Shirt buttons

I am a compulsive shirt un-buttoner.

I have to undo the first two or three buttons and loosen the shirt up a bit, right there on the hanger. Can’t help it. 

My coat buttons in the dead of winter, are another story. I do not like being cold. But shirts are made to be undone.

Those first few buttons are meant to weigh down the shirt just enough so that each side falls away from my neck.

I can breathe, the shirt can breathe, everybody’s happy — except the scowling sales clerk behind me, buttoning up the rejects.

I’m glad I am not a guy; I’d never have mastered that buttoned up shirt and tie thing.

Touchy-feely books

When I see raised words on the cover of a book, I have to touch them. I cannot resist. And, if those words are in a metallic colour (sigh) like gold, copper, silver, blue or red, I am a bee to honey!

Perdita book cover

Books are a tactile experience. People who love books will tell you this. Feeling real leather, raised type, the texture of the paper — these things are as much a part of the experience of buying a book as the words inside.

What are the things you can’t resist doing in a store?  They reveal a lot about you.

If you’re feeling stuck in your life or career, think about those quirky little habits of yours. They offer clues to your personality and even aspects of your work style.

I’m not a buttoned-up sort of person. I thrive in open, creative environments where there’s lots of collaborating and brainstorming going on.

Being a brat is about embracing your quirks and having a little fun with them.

When people tease you about your shopping habits, tease them right back. They’re probably closet DVD straighteners.

c 2013 Kathy Barthel

How to reframe the hurt and move on

Some days you don’t feel like being a brat, especially if you have recently ended a relationship. It may be hard to move on because you keep remembering the good times. You long for them.

But you wouldn’t be out of that relationship if it had been truly good for you.

On days when you wonder if ending it was for the best, remember one thing:

You are no longer in a relationship that is hurting you.

Recurring hurt

This is especially important if what hurt you was the result of a recurring issue that was never addressed.

If something was hurting you on a regular basis but never dealt with, then it was only a matter of time before things reached this point.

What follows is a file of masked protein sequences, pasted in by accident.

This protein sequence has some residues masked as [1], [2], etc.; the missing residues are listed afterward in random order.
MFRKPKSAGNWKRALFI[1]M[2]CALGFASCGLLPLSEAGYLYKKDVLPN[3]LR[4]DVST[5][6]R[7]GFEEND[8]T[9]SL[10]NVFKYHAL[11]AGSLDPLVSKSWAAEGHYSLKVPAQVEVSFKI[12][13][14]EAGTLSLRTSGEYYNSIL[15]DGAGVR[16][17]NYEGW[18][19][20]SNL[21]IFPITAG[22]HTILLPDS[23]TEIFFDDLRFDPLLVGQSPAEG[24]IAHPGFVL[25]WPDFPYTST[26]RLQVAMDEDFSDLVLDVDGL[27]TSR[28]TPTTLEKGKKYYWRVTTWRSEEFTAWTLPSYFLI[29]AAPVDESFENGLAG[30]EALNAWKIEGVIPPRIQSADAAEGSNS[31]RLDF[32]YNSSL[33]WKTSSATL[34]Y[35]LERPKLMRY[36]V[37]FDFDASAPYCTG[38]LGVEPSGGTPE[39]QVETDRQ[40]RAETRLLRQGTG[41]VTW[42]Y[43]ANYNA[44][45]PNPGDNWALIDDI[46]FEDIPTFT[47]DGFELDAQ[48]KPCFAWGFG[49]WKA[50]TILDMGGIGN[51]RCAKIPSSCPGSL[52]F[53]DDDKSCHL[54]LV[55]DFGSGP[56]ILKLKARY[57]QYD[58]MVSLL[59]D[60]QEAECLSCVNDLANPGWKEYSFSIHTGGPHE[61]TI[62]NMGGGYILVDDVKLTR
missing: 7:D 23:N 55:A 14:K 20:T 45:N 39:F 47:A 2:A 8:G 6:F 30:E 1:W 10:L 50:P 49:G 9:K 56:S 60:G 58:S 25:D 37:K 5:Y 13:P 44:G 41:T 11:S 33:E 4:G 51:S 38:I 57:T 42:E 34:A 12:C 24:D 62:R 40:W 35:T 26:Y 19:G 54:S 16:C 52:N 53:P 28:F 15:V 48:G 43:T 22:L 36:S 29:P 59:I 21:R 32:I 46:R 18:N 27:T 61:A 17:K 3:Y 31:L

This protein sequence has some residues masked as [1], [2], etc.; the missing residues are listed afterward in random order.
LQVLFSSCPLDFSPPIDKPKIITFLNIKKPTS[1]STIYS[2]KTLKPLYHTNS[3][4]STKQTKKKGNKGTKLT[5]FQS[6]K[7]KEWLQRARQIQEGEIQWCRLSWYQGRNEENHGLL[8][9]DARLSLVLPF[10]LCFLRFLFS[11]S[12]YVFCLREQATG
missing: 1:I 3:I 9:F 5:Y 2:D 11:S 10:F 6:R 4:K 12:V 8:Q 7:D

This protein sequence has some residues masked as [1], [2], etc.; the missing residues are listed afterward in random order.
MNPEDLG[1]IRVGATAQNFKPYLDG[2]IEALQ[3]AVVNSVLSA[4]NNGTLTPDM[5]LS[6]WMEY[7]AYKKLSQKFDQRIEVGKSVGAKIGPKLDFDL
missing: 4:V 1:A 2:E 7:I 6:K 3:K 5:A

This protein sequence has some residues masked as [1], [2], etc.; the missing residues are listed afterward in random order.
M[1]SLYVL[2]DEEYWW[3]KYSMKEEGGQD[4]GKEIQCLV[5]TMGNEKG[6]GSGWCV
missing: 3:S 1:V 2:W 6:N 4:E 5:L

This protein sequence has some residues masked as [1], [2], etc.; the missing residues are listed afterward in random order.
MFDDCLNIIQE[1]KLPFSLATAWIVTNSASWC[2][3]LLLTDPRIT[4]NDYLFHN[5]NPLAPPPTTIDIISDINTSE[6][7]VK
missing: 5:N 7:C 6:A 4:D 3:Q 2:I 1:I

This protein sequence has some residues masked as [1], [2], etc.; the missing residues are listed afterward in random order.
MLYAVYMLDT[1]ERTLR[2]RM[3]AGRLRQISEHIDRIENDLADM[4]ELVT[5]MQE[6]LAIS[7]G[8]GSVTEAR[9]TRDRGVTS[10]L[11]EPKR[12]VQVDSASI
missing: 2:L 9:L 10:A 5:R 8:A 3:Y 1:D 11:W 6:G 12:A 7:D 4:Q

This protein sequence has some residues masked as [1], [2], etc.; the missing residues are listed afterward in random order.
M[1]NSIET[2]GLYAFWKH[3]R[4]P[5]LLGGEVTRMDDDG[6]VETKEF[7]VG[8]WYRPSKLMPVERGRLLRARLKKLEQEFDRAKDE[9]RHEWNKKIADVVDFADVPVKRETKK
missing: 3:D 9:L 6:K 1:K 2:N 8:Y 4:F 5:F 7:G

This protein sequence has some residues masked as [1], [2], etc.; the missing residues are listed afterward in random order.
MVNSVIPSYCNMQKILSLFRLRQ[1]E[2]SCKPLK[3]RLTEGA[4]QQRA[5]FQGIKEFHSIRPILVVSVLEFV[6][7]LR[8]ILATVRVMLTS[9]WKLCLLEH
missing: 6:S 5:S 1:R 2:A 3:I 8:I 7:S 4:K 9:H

Yes, there were many great times and it’s going to take a while to stop being pulled back, by their memory.  

But the happy times will never make up for the fact that you were repeatedly hurt because of something that was never addressed.

Reframe your sadness. Reframe your longing with these words.

I am no longer in a relationship that is hurting me.

That relationship is in your past. Not your present. Your past.

What was hurting you is back there too.

If you find yourself longing for your former partner, yet feeling the relationship could never move forward, repeat those words several times.

Some days you don’t feel like being a brat

Some days you don’t feel like being a brat; you don’t feel much like stirring things up and pushing out there to make yourself heard, to make positive change.

Sometimes the change comes slowly, quietly, even painfully. Sometimes you are living in the shadow of the sun and regrouping some of that energy.

This is one of those times. But reframing the hurt can help you get out past it.

You’re no longer in a relationship that is hurting you; you’ve left it behind.

That is huge.

(P.S. Don’t throw something away if there is a chance it can be healed. If you think your old relationship has that chance, investigate it by all means.)

c 2013 Kathy Barthel

The secret to your success is in your childhood

If you want to know what you should be doing for a living, look at your childhood.

Back then you knew what you loved to do and you did it. You didn’t need to take a course, survey your friends or consult a career coach.

Everything was clear.

I was an instigator. In elementary school I got other kids to follow me around the yard at recess, singing songs I had chosen and written out on long sheets of paper.

I came up with new painting techniques or created completely new kinds of paintings — and became very annoyed when other kids copied them. I loved performing and collaborating on plays. I got great marks in English class.